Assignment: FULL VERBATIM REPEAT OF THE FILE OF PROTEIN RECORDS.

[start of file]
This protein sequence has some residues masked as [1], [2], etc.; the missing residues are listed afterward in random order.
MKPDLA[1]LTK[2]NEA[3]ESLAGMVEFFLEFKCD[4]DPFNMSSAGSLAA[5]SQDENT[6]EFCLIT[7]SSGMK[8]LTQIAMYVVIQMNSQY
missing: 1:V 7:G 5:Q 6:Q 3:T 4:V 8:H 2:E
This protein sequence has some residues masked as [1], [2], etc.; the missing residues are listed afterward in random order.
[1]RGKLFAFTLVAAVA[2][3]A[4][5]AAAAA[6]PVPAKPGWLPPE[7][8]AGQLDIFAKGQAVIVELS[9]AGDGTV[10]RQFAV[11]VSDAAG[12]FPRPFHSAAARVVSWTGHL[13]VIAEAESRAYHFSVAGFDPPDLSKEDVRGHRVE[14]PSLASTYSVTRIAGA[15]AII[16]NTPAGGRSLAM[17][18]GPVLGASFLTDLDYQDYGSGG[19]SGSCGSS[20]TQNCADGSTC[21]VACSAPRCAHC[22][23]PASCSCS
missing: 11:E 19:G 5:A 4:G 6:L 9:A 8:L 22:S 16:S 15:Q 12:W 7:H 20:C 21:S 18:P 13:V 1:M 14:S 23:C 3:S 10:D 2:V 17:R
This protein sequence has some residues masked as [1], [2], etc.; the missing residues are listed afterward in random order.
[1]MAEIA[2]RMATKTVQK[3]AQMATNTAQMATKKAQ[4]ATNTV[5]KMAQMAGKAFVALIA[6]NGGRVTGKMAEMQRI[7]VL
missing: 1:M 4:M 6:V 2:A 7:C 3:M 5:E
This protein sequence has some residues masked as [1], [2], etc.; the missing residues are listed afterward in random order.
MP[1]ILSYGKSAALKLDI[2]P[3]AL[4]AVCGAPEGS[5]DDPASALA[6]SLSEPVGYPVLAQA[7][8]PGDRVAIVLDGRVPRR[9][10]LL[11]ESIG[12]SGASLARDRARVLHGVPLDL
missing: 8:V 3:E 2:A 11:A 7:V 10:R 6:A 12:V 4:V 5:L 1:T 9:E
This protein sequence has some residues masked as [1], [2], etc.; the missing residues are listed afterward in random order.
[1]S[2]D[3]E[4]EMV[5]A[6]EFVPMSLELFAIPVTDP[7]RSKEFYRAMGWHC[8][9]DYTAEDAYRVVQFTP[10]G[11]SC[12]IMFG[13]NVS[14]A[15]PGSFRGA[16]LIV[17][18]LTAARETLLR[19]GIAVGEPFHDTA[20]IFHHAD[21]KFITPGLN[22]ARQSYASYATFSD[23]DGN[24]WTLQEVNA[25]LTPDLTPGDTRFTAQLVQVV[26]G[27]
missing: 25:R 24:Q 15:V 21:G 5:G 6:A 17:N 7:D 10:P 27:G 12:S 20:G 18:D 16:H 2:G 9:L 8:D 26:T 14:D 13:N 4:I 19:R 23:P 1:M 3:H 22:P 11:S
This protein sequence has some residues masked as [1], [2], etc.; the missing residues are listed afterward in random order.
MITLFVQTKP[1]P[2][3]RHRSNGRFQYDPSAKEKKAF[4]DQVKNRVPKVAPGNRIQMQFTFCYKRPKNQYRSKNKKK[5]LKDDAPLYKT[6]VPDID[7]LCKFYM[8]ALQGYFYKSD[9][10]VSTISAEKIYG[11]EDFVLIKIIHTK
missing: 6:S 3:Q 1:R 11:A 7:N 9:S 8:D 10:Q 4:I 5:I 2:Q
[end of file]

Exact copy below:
This protein sequence has some residues masked as [1], [2], etc.; the missing residues are listed afterward in random order.
MKPDLA[1]LTK[2]NEA[3]ESLAGMVEFFLEFKCD[4]DPFNMSSAGSLAA[5]SQDENT[6]EFCLIT[7]SSGMK[8]LTQIAMYVVIQMNSQY
missing: 1:V 7:G 5:Q 6:Q 3:T 4:V 8:H 2:E
This protein sequence has some residues masked as [1], [2], etc.; the missing residues are listed afterward in random order.
[1]RGKLFAFTLVAAVA[2][3]A[4][5]AAAAA[6]PVPAKPGWLPPE[7][8]AGQLDIFAKGQAVIVELS[9]AGDGTV[10]RQFAV[11]VSDAAG[12]FPRPFHSAAARVVSWTGHL[13]VIAEAESRAYHFSVAGFDPPDLSKEDVRGHRVE[14]PSLASTYSVTRIAGA[15]AII[16]NTPAGGRSLAM[17][18]GPVLGASFLTDLDYQDYGSGG[19]SGSCGSS[20]TQNCADGSTC[21]VACSAPRCAHC[22][23]PASCSCS
missing: 11:E 19:G 5:A 4:G 6:L 9:A 8:L 22:S 16:S 15:Q 12:W 7:H 20:C 21:S 18:P 13:V 1:M 14:S 23:C 3:S 10:D 2:V 17:R
This protein sequence has some residues masked as [1], [2], etc.; the missing residues are listed afterward in random order.
[1]MAEIA[2]RMATKTVQK[3]AQMATNTAQMATKKAQ[4]ATNTV[5]KMAQMAGKAFVALIA[6]NGGRVTGKMAEMQRI[7]VL
missing: 1:M 4:M 6:V 2:A 7:C 3:M 5:E
This protein sequence has some residues masked as [1], [2], etc.; the missing residues are listed afterward in random order.
MP[1]ILSYGKSAALKLDI[2]P[3]AL[4]AVCGAPEGS[5]DDPASALA[6]SLSEPVGYPVLAQA[7][8]PGDRVAIVLDGRVPRR[9][10]LL[11]ESIG[12]SGASLARDRARVLHGVPLDL
missing: 8:V 3:E 2:A 11:A 7:V 10:R 6:A 12:V 4:V 5:L 1:T 9:E
This protein sequence has some residues masked as [1], [2], etc.; the missing residues are listed afterward in random order.
[1]S[2]D[3]E[4]EMV[5]A[6]EFVPMSLELFAIPVTDP[7]RSKEFYRAMGWHC[8][9]DYTAEDAYRVVQFTP[10]G[11]SC[12]IMFG[13]NVS[14]A[15]PGSFRGA[16]LIV[17][18]LTAARETLLR[19]GIAVGEPFHDTA[20]IFHHAD[21]KFITPGLN[22]ARQSYASYATFSD[23]DGN[24]WTLQEVNA[25]LTPDLTPGDTRFTAQLVQVV[26]G[27]
missing: 25:R 24:Q 15:V 21:G 5:G 6:A 17:N 7:D 10:P 27:G 12:S 20:G 18:D 16:H 2:G 9:L 8:D 26:T 14:D 13:N 4:I 19:R 23:P 1:M 3:H 22:P 11:S
This protein sequence has some residues masked as [1], [2], etc.; the missing residues are listed afterward in random order.
MITLFVQTKP[1]P[2][3]RHRSNGRFQYDPSAKEKKAF[4]DQVKNRVPKVAPGNRIQMQFTFCYKRPKNQYRSKNKKK[5]LKDDAPLYKT[6]VPDID[7]LCKFYM[8]ALQGYFYKSD[9][10]VSTISAEKIYG[11]EDFVLIKIIHTK
missing: 6:S 3:Q 1:R 11:A 7:N 9:S 8:D 10:Q 4:I 5:I 2:Q